By Jeff White
CHARLOTTESVILLE — During ESPN2’s broadcast of UVa’s basketball game with Washington at last month’s Maui Invitational, announcers Bill Raftery and Jay Bilas raved several times about John Paul Jones Arena.
That was not hyperbole. JPJ, which opened before the 2006-07 season, is a magnificent facility. On game night, though, it’s a significant advantage to Tony Bennett’s team only when the arena is jumping, and that hasn’t happened a lot in recent years.
In 2006-07, average attendance for men’s basketball games at 14,593-seat JPJ was a robust 13,521. Not coincidentally, perhaps, Dave Leitao’s team went 16-1 at home.
In 2007-08, however, UVa finished with a 17-16 overall record, and average attendance at home games plummeted to 11,705. It fell again, to 10,219, in 2008-09, after which the University fired Leitao as coach.
In came Bennett, whose sideline demeanor and rapport with players differed dramatically from Leitao’s. The fan base applauded this change. Yet average attendance dipped again at home games, to 10,141, even though the Wahoos (15-16) won five more games in 2009-10 than they had in Leitao’s final season.
Cut to the present. Bennett’s second team is 4-3 after beating 15th-ranked and previously unbeaten Minnesota on Monday night in Minneapolis. UVa opens ACC play Sunday night against Virginia Tech in Blacksburg. Then come eight straight games at JPJ, starting Tuesday night against Radford.
UVa recently announced a variety of ticket options and packages for upcoming games at JPJ. Will these promotions lead to a surge in attendance this month? I hope so, because Bennett and his players deserve better.
The Cavaliers have played twice at JPJ this season, Nov. 12 against William and Mary and three nights later against USC Upstate. Official attendance: 10,003 for the opener and 7,751 for the second game.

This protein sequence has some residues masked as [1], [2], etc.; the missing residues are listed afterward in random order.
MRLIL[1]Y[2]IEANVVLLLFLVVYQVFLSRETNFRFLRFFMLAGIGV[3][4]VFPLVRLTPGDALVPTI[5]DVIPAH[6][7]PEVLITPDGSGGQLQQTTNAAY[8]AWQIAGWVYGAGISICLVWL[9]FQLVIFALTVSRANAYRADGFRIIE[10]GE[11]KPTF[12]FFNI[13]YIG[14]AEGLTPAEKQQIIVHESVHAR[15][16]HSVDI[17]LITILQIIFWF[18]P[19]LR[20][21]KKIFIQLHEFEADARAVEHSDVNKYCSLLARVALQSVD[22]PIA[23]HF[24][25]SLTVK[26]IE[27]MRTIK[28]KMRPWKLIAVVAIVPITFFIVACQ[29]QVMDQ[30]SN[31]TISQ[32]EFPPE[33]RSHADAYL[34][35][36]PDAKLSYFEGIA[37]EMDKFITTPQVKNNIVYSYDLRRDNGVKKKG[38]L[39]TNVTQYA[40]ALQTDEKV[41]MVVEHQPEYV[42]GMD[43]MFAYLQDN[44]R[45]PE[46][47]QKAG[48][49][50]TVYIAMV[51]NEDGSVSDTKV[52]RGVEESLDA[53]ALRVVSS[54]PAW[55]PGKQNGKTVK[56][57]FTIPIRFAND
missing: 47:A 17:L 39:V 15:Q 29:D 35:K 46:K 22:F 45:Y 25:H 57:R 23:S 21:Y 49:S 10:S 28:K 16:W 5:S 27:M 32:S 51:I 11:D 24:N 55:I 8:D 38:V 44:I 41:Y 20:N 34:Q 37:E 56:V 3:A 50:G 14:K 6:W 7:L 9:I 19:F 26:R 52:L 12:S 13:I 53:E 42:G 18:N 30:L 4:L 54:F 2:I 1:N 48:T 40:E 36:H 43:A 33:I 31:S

This team deserves better. For the first time in years, the knucklehead factor in the program is non-existent, and Bennett’s seven freshmen are high-character young men who have formed the foundation of what figures to be an NCAA tournament team one day.
Bennett, after all, went 69-33, with two trips to the NCAAs and an NIT appearance, in his three seasons as Washington State’s head coach.
How soon Bennett’s breakthrough comes at UVa will ultimately be determined, of course, by his team’s performance on the court. But fans will play a role, too. The louder JPJ gets, the tougher it is for opponents to win there, and a capacity crowd is much more appealing to recruiting targets than is a half-filled arena.
UVa fans have shown in recent years that they will passionately support successful teams. See baseball, men’s lacrosse, football during Al Groh’s best seasons, men’s basketball during the inaugural season at JPJ.
That said, this is not a fan base known for its unstinting loyalty, and I say that as a UVa alumnus. Virginia faithful clamored for Groh’s dismissal, yet many fans have been reluctant to publicly support his successor, Mike London, by attending games.
In a stadium that seats 61,500, UVa’s football team averaged 45,459 fans at its seven home games this season. To me, the nadir came Oct. 30, when on a splendid fall afternoon fewer than 40,000 fans turned out to see the Cavaliers, who nonetheless upset the 22nd-ranked Miami Hurricanes 24-19.